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Gluten But Not Free

10 months ago

6305  0
Posted on Jun 12, 2020, 3 p.m.

For those with celiac disease, which is an autoimmune condition triggered by gluten intolerance that affects about 1% of healthy average Americans, gluten-free foods such as nuts, seeds, grains and starches are beneficial. 

A recent review published in the NFS Journal has shown that regular consumption of gluten-free products as part of a gluten-free diet led to higher concentrations of toxic metals such as arsenic in the blood in urine. Additionally the review revealed an association between gluten-free diets and the risk of chronic conditions such as type 2 diabetes and heart disease. 

Gluten is a protein that is typically found in most varieties of grains including rye and wheat, it allows bread to rise during the baking process, and it is responsible for the soft, fibrous texture of most kinds of pastries. 

After consuming foods that contain gluten some people may feel abdominal discomfort, this reaction may point to a mild intolerance for the protein, and in these cases this discomfort can be avoided by restricting the consumption of foods containing gluten. More severe reactions include sharp pains, diarrhea, constipation, weight loss and anemia, and these reactions may indicate a more serious issue in the form of celiac disease. Those living with this autoimmune disease must avoid gluten completely since it triggers severe intestinal inflammation. 

The gluten-free diet was designed for those with celiac disease, and to date it is the sole acceptable justification for the permanent and strict adherence to the diet. Even though celiac disease only affects about 1% of the population gluten-free has grown to become one of the most popular weight loss diets. However, there is no evidence to support the reported links between weight loss and gluten-free diets. But a gluten-free diet can help with weight management over time as it promotes the regular consumption of whole unprocessed foods like legumes, fruits, and vegetables.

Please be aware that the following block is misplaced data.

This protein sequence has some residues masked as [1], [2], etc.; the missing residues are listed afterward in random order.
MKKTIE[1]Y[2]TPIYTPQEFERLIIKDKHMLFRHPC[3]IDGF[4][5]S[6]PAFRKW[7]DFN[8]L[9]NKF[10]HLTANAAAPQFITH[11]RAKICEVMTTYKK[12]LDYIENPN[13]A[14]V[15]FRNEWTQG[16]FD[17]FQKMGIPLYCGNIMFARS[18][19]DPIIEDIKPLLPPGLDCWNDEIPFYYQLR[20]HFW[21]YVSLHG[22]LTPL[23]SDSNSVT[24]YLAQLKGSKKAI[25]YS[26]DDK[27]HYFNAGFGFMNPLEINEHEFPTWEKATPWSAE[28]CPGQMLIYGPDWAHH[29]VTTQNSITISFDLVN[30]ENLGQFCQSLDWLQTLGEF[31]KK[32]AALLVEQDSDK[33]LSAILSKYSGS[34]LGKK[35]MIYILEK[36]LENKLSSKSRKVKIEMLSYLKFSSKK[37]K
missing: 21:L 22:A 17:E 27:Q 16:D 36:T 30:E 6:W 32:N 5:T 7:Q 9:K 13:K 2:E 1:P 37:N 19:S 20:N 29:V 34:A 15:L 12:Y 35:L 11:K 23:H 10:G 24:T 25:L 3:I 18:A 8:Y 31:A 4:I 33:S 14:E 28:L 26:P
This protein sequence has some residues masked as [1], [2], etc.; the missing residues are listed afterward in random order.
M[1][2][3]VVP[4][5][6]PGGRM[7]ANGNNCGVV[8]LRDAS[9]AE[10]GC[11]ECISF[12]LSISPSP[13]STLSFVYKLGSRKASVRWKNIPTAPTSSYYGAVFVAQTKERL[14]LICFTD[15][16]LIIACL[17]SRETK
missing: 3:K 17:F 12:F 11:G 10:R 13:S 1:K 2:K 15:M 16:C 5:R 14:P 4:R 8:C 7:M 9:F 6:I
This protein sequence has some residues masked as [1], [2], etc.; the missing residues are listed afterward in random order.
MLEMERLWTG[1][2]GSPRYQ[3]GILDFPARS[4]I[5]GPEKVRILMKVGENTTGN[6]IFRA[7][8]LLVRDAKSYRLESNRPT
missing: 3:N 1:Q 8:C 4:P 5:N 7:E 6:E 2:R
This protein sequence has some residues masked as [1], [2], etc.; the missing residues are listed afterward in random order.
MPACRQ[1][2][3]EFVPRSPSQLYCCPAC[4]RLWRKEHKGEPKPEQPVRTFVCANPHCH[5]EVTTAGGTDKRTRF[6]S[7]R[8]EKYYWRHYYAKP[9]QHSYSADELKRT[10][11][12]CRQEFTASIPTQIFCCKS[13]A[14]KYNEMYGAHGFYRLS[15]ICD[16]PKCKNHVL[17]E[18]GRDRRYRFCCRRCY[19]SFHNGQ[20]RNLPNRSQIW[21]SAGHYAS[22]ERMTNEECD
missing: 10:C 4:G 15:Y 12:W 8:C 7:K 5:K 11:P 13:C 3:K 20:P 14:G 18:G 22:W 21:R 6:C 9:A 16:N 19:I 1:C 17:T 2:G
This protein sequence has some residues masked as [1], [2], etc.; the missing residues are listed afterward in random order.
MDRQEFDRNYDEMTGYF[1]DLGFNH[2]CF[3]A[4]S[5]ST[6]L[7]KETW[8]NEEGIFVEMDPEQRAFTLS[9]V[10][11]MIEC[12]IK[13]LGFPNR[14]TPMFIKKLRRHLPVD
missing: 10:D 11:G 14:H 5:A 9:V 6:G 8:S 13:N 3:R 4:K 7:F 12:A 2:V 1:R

Gluten-free diets can also pose some health risks and potential side effects. Another review published in the Gastroenterology & Hepatology journal found that reduced consumption of beneficial whole grains while following a gluten-free diet resulted in an increased risk for heart disease. Additionally several studies report that adults following a gluten-free diet failed to meet all of the nutritional recommendations due to the restrictive food choices. 

Researchers from the University of Hohenheim have found that gluten-free diets may be responsible for elevated heavy metal concentrations in the blood and urine. Several studies suggest that non-organic gluten-free products containing rice flour may be responsible for this health risk. 

Most gluten-free products on the market substitute rice based products for grains, and rice is prone to accumulate toxic substances such as arsenic, mercury, cadmium and lead because it is grown under flooded conditions. Contaminated irrigation water is believed to be responsible for the presence of toxic substances in rice paddies. 

The research team found several studies that reported high levels of arsenic concentrations in rice containing gluten-free products. Rice from China, Indonesia, and Thailand were found to also be contaminated with methylmercury. Some rice containing gluten-free products also contained cadmium. Several studies were also found reporting elevated lead concentrations in those following a gluten-free diet, but the studies were not able to determine the link between the two. 

Based on their findings the researchers concluded that some gluten-free products on the market contain toxic metals that pose serious health risks, and there may be consequences for those with celiac disease as well as healthy individuals. 

To avoid any of the contaminants, source your gluten-free foods from trusted certified organic farmers and try to steer clear of processed gluten-free products that contain refined flour, sugar, sodium and other additives. Rather than rice based there are several other gluten-free grains like quinoa, oats, and buckwheat that can provide carbohydrates and soluble fiber. Additionally, lentils, peas, beans and chickpeas are also gluten-free as well as are most root vegetables such as squash and potatoes. 

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